Cell isolation and culture
PBMCs were isolated from heparinized blood samples by Ficoll–Hypaque density-gradient centrifugation. Peripheral CD4+ T cells of controls were isolated from PBMCs by human CD4 microbeads (Miltenyi Biotec, Palo Alto, CA, USA) according to the manufacturer’s instructions. The purity of CD4+ T cells was detected using FACS Canton II and FACS Diva software (BD Company, Franklin Lakes, NJ, USA) after staining with anti-human CD4 antibodies (BD Company, USA). The result showed that the purity was >92% in each experiment. PBMCs were cultured for 72 h with or without rhIFN-α 2a (PBL Biomedical Lab, Piscataway, NJ, USA), anti-IL-10 (R&D Systems) at a concentration of 1 × 106 cells/ml in combination with anti-CD3 (5 mg/ml) and anti-CD28 anti- bodies (1 mg/ml) (eBioscience, San Diego, CA, USA). CD4+ T cells (1 × 106 cells/ml) were cultured for 72 h with or without rhIFN-α 2a (1 mg/ml) in combination with anti-CD3 (5 mg/ml) and anti-CD28 antibodies (1 mg/ml) (Miltenyi Biotec,Germany). Supernatants from these cell cultures were used for detecting the concentration of IL-17 and IL-10.
Intracellular cytokine staining
As a longer incubation period was needed to study the influence of IFN-α on the IL-17 production, we first compared the result of 20-h and 6-h incubation with phorbol myristate acetate (PMA) and ionomycin in five samples. Our result showed that there was no significant difference concerning both IL-17 expression and the frequency of live PBMCs between 20-h and 6-h incubation. Therefore, a 20-h incubation was used in the following experiments. Briefly, PBMCs from patients and controls were cultured with or without rhIFN-α 2a (PBL Biomedical Lab, Piscataway, NJ, USA), at a concentration of 2 × 106 cells/ml in combination with 20 ng/ml PMA and 1 μg/ml ionomycin (Sigma, Saint Louis, MO, USA), for 20 h and then blocked with 10 μg/ml brefeldin A (Sigma, St Louis, MO, USA) for 4 h. The cultured cells were stained with anti-CD3, anti-CD4 antibodies (BD Company, USA), washed, fixed, permeabilized, and subsequently stained with anti-IL-17A (BD Company, USA) or appropriate isotypes (eBioscience, San Diego, CA). FACS analysis was performed using FACS Canton II and FACS Diva software (BD Company, USA) to determine the in vitro effect of IFN-α on the expression of IL-17.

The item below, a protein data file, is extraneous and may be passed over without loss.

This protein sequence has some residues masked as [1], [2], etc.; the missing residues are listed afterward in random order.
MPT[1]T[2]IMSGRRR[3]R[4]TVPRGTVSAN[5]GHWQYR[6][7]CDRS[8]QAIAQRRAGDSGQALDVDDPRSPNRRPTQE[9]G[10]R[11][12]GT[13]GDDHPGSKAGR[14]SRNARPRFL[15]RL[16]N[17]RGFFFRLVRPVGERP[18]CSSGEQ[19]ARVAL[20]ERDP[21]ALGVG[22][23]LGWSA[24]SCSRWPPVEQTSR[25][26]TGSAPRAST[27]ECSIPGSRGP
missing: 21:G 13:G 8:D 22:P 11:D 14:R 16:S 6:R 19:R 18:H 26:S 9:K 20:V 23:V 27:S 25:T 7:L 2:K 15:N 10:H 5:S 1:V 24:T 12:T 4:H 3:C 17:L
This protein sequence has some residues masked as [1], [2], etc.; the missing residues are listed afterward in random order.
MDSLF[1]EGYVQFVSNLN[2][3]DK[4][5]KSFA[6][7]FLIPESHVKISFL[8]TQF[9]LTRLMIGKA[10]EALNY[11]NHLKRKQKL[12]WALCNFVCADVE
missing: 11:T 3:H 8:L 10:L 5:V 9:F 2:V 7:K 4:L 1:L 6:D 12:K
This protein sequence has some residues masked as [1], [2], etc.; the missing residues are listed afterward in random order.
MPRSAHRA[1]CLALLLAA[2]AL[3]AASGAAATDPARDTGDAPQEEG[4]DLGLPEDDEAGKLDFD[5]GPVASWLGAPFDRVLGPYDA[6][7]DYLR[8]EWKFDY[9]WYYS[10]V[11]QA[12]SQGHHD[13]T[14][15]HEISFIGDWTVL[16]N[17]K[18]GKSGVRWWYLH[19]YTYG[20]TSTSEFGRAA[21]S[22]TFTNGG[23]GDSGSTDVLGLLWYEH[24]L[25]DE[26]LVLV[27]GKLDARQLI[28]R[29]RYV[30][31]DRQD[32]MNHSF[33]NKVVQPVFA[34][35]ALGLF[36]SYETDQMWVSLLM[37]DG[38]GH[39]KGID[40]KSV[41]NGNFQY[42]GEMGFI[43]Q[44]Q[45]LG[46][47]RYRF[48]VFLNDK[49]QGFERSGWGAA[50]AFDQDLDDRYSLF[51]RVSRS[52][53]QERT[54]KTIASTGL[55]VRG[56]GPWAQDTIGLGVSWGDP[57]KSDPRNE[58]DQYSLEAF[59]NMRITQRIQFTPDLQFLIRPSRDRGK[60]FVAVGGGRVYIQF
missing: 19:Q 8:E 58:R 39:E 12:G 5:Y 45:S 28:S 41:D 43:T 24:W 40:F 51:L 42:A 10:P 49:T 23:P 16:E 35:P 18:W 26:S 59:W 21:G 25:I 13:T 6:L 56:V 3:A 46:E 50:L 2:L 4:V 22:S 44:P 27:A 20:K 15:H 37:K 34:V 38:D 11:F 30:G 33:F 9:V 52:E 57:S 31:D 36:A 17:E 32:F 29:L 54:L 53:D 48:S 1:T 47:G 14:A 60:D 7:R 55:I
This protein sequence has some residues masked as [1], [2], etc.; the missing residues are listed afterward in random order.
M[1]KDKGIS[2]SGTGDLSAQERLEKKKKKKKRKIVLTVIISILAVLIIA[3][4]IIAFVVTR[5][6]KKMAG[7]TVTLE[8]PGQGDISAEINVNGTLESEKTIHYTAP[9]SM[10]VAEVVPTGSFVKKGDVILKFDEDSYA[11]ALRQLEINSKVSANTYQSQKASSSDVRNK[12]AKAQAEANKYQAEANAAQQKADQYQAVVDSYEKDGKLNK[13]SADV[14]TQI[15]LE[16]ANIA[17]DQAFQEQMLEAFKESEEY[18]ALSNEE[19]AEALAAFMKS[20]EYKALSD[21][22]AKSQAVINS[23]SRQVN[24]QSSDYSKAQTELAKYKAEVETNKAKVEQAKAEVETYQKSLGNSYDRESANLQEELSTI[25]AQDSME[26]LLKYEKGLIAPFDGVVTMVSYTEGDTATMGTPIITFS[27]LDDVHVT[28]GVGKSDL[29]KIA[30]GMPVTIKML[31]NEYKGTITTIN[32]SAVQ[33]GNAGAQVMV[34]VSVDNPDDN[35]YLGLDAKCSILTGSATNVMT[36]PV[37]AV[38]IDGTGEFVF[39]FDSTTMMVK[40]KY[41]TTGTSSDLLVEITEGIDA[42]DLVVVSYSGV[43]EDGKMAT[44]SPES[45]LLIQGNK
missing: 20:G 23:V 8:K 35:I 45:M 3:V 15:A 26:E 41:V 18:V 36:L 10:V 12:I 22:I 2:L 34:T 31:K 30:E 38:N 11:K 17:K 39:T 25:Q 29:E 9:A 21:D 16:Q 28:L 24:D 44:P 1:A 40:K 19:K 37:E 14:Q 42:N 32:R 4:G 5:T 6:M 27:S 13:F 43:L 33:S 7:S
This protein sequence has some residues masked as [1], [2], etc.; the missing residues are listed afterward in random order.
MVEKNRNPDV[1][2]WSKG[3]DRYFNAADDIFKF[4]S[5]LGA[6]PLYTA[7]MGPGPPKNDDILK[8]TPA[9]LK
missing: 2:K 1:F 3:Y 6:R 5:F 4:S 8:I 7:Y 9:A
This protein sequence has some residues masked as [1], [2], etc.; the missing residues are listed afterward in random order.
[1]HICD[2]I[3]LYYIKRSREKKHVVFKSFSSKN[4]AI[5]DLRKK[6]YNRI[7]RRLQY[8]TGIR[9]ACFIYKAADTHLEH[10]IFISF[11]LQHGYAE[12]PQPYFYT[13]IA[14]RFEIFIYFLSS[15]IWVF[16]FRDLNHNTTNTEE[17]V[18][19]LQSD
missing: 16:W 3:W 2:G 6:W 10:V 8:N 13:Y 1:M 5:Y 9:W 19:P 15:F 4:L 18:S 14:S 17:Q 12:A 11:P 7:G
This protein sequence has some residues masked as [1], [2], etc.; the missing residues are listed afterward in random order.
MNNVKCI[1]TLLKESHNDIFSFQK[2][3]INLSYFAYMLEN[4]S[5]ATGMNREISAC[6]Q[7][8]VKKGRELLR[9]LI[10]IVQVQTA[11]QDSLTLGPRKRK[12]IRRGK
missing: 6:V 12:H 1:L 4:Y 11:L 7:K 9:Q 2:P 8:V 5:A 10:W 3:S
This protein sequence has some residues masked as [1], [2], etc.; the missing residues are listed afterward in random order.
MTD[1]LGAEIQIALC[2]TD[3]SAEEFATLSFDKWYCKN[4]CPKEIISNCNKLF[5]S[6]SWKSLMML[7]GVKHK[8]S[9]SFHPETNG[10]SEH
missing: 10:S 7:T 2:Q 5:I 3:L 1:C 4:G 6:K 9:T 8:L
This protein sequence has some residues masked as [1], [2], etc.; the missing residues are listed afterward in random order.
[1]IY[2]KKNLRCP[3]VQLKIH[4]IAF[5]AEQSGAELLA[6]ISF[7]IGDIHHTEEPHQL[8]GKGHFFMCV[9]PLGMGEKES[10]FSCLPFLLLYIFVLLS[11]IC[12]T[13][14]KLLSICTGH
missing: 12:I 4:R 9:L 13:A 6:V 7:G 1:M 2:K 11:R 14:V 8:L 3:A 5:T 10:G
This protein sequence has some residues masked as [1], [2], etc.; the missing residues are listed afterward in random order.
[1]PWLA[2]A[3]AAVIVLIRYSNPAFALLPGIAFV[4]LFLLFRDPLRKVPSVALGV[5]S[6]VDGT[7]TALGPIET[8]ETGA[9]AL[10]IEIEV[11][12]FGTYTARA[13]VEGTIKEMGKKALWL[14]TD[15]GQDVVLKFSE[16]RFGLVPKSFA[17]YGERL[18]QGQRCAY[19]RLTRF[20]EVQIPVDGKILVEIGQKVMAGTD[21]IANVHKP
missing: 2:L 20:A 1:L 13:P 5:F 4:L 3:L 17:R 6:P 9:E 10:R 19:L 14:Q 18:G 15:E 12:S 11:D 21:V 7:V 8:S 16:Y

Peripheral blood samples of patients and normal controls were collected and placed in tubes free of pyrogen and endotoxin. After centrifugation at a speed of 1000 × g for 15 min, serum samples were harvested and stored at -70°C until use. The concentration of IL-17 and IL-10 in the supernatants of cultured PBMCs and CD4+ T cells was measured using the human Duoset ELISA development kit (R&D systems), which has a detection limit of 15 and 31 pg/ml, respectively.
Paired-sample t-test was applied for within group comparison and one-way ANOVA was applied for between group comparison using SPSS10.0 software (SPSS Inc., Chicago, IL, USA). Data are expressed as mean ± SEM. p < 0.05 was considered as statistically significant.
Concentration of IL-17 in the supernatants is higher in the cultured PBMCs from CAHB patients than in the controls and in both addition of rhIFN-α decreases IL-17 production
ELISA was performed to determine IL-17 in the supernatants of stimulated PBMCs from patients and controls. Stimulation of PBMCs with anti-CD3 and anti-CD28 antibodies resulted in significant production of IL-17 (p < 0.001). IL-17 levels in the cell culture supernatants of PBMCs from CAHB patients were significantly higher than those obtained from controls (p < 0.037). Addition of rhIFN-α 2a to this cell culture model revealed a significantly decreased IL-17 production both in CAHB patients and controls (Figure 1).
The frequency of IL-17-expressing CD4+ T cells is significantly increased in CAHB patients and addition of rhIFN-α 2a decreases the frequency of IL-17 expressing cells from both patients and controls
We further analyzed the frequency of IL-17- expressing T cells in CAHB patients (n = 61) and controls (n = 32) using FACS analysis. We found that both CD4+ and CD4-T cells expressed IL-17, but since the frequencies of IL-17-expressing CD4-T cells were extremely low in CAHB patients, we only investigated the CD4+ T cells. We found that frequency of IL-17-expressing CD4+ T cells was significantly increased in CAHB patients compared to healthy controls (p < 0.001). Addition of rhIFN-α 2a could decrease the frequencies of IL-17-expressing T cells in CAHB patients and in controls (p < 0.001) (Figure 2).